“Making a business out of it or living out of this is a right. I support that. But the fact that you would drive the market into a direction where everything becomes about what am I getting in return? Might just be the end of it all.”
Surprisingly, Fahad Hussayn has never won a local award. Or perhaps we should say, the local award. He shrugs it off. A trophy will not be his reward for the work he has done in the industry.
“I think the biggest reward was when people came to my help when I was falling apart. The biggest help was people helping me rebuild what I lost. You know, if you’ve left a mark in your life for different people, and in your bad times, there are so many people who want to help you out. I think that’s far better.”
This is when we learnt that the Fahad Hussayn label filed for bankruptcy and went out of business two years ago. From staff to craftsmen, everything was in disarray, and his brother told him he would have to shut the whole thing down at least once to reset and make it work again.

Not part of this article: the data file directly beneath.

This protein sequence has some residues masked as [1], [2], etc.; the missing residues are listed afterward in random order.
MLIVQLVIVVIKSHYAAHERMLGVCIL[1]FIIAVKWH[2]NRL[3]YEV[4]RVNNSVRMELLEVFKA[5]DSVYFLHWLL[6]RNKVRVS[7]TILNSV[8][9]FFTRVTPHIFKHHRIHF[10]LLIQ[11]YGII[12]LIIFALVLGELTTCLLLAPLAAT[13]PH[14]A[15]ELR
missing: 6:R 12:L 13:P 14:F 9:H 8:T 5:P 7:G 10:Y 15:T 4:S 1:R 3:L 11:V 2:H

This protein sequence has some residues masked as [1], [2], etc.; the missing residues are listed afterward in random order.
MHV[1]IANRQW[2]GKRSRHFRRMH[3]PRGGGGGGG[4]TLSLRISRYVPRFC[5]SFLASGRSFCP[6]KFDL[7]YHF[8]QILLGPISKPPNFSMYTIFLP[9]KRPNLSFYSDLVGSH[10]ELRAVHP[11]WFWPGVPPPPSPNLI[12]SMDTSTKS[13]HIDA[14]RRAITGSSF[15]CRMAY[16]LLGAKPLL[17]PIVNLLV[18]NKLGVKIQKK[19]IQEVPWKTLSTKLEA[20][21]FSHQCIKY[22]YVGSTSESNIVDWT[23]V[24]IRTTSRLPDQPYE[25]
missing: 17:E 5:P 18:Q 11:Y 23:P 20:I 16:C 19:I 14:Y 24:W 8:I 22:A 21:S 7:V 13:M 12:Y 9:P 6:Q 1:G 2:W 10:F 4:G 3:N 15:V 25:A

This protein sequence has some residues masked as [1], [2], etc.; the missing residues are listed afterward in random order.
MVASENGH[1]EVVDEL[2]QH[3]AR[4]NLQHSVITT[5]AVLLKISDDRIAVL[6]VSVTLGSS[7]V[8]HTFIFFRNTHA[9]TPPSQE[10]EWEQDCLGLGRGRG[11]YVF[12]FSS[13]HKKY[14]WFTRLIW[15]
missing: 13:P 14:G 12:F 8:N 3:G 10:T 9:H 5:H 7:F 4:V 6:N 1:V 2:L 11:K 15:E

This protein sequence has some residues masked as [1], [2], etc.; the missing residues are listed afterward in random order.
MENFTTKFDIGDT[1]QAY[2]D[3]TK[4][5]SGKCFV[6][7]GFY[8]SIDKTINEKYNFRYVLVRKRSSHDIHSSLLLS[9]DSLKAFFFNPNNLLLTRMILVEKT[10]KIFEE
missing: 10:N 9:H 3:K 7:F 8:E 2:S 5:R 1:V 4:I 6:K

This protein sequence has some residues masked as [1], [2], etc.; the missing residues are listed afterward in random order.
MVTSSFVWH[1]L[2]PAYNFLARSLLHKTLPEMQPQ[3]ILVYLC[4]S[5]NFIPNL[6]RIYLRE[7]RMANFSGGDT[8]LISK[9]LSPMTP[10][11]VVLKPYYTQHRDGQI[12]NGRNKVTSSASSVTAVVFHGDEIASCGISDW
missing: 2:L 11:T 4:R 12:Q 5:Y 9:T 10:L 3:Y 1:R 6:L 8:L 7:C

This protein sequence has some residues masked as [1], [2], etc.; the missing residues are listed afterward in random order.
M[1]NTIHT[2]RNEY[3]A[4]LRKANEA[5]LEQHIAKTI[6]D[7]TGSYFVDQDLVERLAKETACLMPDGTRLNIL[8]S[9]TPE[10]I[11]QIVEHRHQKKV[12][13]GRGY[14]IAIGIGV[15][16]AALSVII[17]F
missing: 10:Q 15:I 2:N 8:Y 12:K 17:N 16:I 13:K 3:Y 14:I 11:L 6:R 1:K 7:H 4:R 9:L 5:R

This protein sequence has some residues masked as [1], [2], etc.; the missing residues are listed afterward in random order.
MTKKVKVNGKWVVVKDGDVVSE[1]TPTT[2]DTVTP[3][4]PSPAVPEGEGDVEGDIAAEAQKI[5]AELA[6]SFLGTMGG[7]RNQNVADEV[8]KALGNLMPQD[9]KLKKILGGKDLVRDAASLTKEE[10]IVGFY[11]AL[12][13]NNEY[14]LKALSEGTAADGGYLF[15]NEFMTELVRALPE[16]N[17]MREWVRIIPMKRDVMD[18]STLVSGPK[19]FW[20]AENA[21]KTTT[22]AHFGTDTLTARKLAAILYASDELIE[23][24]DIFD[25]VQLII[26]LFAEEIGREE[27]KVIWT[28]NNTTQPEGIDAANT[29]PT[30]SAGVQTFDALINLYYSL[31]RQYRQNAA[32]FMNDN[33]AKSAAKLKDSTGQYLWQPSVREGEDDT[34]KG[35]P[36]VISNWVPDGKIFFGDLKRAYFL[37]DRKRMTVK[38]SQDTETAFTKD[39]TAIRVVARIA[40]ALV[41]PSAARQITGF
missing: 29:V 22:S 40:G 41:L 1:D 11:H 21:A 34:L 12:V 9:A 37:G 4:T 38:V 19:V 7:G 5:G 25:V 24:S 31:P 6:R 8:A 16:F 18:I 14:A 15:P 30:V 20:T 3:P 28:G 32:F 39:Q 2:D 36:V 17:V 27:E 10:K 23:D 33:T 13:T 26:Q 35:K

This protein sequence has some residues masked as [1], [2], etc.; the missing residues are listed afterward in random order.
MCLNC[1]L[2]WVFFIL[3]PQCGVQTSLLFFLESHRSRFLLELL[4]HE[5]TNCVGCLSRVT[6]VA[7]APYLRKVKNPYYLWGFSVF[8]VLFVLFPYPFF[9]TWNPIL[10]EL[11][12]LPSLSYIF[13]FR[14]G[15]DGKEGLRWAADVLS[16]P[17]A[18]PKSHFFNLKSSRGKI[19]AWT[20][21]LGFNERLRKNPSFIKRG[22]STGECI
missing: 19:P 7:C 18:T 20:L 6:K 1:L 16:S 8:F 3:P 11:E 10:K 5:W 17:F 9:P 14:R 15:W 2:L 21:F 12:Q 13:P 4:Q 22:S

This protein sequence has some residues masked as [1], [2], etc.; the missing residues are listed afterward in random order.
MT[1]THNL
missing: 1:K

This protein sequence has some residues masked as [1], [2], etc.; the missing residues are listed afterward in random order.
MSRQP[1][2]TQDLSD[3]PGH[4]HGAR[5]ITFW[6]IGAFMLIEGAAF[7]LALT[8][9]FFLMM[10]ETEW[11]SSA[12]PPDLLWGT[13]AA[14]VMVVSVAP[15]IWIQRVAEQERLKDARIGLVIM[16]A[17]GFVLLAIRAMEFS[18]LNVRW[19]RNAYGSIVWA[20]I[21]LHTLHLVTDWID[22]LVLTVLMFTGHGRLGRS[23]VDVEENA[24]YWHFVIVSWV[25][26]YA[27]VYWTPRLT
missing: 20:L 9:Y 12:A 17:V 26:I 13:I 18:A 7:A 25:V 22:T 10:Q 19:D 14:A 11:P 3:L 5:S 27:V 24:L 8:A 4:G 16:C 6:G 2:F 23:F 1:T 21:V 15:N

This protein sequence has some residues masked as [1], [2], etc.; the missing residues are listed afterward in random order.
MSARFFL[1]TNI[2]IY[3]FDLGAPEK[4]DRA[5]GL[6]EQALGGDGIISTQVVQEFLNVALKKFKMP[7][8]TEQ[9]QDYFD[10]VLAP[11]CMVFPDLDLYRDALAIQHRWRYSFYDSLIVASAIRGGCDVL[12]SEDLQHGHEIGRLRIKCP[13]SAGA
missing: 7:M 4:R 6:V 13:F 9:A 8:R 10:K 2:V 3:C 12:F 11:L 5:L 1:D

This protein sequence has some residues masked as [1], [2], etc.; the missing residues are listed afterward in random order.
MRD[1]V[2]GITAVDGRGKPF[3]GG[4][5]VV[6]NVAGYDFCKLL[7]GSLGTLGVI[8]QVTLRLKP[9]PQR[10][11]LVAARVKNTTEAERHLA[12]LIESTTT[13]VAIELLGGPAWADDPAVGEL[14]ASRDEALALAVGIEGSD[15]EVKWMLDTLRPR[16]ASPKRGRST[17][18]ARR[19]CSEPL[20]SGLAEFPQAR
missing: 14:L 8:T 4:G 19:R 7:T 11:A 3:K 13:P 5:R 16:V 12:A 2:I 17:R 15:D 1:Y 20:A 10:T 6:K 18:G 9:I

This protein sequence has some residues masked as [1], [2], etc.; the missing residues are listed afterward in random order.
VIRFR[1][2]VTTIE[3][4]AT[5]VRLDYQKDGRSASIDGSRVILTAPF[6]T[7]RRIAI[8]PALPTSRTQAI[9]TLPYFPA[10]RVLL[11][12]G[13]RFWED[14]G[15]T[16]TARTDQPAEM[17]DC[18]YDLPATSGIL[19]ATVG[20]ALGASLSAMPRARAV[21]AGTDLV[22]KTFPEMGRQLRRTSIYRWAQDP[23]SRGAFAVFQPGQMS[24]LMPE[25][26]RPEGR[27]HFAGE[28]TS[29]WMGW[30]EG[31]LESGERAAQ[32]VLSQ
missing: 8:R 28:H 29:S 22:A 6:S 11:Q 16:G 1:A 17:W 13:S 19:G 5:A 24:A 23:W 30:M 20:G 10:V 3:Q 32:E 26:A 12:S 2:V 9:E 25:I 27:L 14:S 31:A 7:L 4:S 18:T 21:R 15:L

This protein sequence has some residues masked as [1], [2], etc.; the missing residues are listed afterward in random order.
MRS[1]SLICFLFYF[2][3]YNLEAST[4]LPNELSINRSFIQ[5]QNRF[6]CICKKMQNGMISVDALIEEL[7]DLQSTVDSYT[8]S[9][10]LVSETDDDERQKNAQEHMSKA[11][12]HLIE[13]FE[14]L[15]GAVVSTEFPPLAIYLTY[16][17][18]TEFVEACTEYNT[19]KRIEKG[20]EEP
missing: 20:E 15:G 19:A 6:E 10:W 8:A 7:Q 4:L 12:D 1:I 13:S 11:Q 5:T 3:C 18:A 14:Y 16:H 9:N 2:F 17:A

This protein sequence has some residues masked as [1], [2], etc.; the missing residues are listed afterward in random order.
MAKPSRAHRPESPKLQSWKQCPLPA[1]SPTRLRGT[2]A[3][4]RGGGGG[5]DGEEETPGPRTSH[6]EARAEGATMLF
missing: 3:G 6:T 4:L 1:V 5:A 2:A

“I still ran it like that for a year,” says Hussayn.
But the messy bookkeeping, under-the-table dealings carried out by some staff, and botched deliveries took their toll, and Hussayn had to finally heed his brother’s advice, to close shop, re-shop, and reopen. This time, he feels things might just go better. But during the time he was out of the game, he found what and whom to keep in his life, and which bits - and people - to discard.
The one thing he has said before, and repeats now, is that forget the business of fashion, or the art of fashion, it is really the community of fashion that has disappeared.
“I’ve never even worked with that trigger [of having an award],” he says, “but I actually feel like this entire generation wants everything so quickly and effortlessly, and without doing anything. That’s just concerning to see as a person who has worked hard to be in this industry, or create what I have created [with my contribution to the industry]; to see all of that go down that drain, that is depressing for me.”
Hussayn’s disappointment with the industry at the present moment runs deep and wide. It isn’t just that the industry has become more business-like than it was in its adolescent stages, nor is it that there is only one fashion week - albeit one not favored by everyone, and it isn’t because the one awarding platform Pakistan has, has turned its back on its fashion origins, giving more space to more crowd-pleasing entertainment categories; it is all of it.